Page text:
You need protein to rebuild muscles, red blood cells, hair and finger nails and skin tissue. Moreover, it keeps hormones working and boosts your immune system to fight diseases. Proteins are made up of two kinds of building blocks called amino acids, non-essential and essential. The non-essential amino acids are made in your body, the essential amino acids have to be replenished from outside sources, primarily protein- rich food, like meat, eggs, some vegetables and dairy products. Without replenishing these essential amino acids, you will get sick or might even die.
Even a decade ago, nutritionists recommended that athletes, especially body builders, take in up to 4 grams of protein for each kilogram of body weight in order to build muscles. That is why many athletes turned to protein supplements in form of pills, drinks or powder. However, that has turned out to be unnecessary. Today it is known that only 0.8 grams of protein for each kilogram of body weight can be effectively used to build muscles, which is true for athletes and non-athletes alike.
Muscles consist of 70% water. Even top athletes can only build about 10 grams of pure muscle mass (per kilogram of body weight) over the course of a year. This can be achieved easily through a balanced diet of high quality beef, pork, chicken, fish, milk, eggs and dairy products. Recently, isotonic whey drinks have become popular in Europe (whey or milk plasma is derived from milk during cheese making). Carb-rich food like potatoes, breads, beans, or lentils also provide plenty of protein. So, there is no need for expensive powders, pills or shakes of concentrated protein or amino acid supplements.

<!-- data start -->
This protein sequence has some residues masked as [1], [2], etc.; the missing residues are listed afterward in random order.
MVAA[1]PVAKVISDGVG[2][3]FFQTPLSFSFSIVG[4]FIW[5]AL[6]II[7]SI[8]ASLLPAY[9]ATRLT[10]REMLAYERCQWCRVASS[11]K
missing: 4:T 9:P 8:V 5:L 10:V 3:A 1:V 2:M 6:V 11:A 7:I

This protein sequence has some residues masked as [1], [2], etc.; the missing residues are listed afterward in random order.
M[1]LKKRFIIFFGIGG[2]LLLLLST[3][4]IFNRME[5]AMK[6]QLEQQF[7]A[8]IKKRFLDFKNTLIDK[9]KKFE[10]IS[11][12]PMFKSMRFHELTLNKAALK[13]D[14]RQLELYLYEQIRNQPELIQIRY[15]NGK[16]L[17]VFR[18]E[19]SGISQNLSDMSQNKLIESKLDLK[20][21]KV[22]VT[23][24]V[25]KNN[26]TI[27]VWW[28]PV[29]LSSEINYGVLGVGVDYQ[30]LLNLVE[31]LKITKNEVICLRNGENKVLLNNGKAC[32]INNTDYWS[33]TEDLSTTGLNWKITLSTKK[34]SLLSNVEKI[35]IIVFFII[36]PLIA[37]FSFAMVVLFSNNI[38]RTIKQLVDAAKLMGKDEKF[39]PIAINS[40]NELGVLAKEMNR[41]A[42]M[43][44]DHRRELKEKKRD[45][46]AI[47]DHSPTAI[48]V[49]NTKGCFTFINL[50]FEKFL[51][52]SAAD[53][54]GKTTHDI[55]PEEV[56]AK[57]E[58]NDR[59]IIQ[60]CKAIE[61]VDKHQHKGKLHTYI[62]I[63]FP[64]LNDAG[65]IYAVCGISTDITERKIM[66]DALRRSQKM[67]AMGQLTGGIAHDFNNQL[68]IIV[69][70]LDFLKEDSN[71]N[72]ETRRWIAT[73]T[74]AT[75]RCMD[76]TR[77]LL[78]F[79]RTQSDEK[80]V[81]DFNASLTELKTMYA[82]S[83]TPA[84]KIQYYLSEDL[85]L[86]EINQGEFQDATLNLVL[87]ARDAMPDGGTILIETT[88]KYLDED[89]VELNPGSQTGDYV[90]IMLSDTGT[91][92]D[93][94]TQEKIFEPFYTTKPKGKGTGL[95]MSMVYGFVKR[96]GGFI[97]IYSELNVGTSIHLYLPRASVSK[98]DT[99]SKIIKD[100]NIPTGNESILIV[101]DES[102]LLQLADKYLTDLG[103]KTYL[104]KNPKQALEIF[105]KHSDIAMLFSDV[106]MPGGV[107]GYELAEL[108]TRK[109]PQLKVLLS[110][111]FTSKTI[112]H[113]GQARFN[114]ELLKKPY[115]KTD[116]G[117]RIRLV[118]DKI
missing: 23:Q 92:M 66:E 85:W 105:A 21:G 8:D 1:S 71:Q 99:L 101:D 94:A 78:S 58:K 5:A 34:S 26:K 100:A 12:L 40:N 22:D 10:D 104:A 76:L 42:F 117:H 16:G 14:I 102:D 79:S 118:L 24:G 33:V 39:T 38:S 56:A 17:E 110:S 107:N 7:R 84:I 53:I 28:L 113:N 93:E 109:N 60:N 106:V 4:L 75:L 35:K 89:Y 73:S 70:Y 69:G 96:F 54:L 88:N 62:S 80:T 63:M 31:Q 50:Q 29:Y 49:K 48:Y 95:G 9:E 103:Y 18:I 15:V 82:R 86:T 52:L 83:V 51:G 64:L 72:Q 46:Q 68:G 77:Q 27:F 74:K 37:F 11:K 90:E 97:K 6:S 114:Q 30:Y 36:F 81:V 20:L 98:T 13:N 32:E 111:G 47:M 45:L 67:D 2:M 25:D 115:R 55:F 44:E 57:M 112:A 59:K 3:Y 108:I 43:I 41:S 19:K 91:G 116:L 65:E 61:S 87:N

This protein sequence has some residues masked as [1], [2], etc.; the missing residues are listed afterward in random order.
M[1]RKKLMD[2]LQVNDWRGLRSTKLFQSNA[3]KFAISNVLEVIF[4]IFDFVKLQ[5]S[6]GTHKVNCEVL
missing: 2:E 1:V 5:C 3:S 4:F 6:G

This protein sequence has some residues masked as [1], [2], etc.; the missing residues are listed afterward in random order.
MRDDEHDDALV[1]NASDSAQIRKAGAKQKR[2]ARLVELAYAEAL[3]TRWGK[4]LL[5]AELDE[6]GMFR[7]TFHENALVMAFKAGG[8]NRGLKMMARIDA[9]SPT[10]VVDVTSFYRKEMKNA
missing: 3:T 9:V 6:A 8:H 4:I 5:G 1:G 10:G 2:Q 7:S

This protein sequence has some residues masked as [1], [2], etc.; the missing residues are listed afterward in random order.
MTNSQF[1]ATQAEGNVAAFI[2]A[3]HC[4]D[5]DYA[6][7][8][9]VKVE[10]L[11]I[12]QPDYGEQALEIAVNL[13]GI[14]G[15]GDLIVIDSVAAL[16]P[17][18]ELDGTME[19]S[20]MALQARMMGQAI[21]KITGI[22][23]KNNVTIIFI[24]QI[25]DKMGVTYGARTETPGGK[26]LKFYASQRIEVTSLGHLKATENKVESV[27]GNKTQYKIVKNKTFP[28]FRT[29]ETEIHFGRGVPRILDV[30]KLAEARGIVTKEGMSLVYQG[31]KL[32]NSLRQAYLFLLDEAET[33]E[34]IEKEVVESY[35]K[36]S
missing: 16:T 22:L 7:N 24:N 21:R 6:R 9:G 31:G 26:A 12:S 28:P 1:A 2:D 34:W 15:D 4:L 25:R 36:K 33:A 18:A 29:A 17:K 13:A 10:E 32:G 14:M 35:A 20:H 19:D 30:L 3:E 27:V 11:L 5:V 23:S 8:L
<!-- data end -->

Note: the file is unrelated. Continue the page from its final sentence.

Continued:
Sports nutritionists use a formula to calculate the protein needs of athletes. They multiply a person's weight (in pounds) by one of the following:
So, a 180 pound athlete would need between 100 and 110 grams of protein per day. This would be equivalent to 3 ounces of meat (84 grams protein) 1 egg (7 grams protein) 1 cup of milk (8 grams protein) 1-2 slices of bread (8 grams protein) and 1 cup of vegetables (4 grams protein). An average sedentary adult only needs 30 -60 grams of protein to replenish the essential amino acids.
(Source: SportsMedWeb, Rice University, taken from Nancy Clark's Sports Nutrition Guidebook) http://www.rice.edu/~jenky/caryn/protein.html; Lee Knight Caffery, Vanderbilt University http://www.vanderbilt.edu/ans/psychology/health_psychology/Protein.htm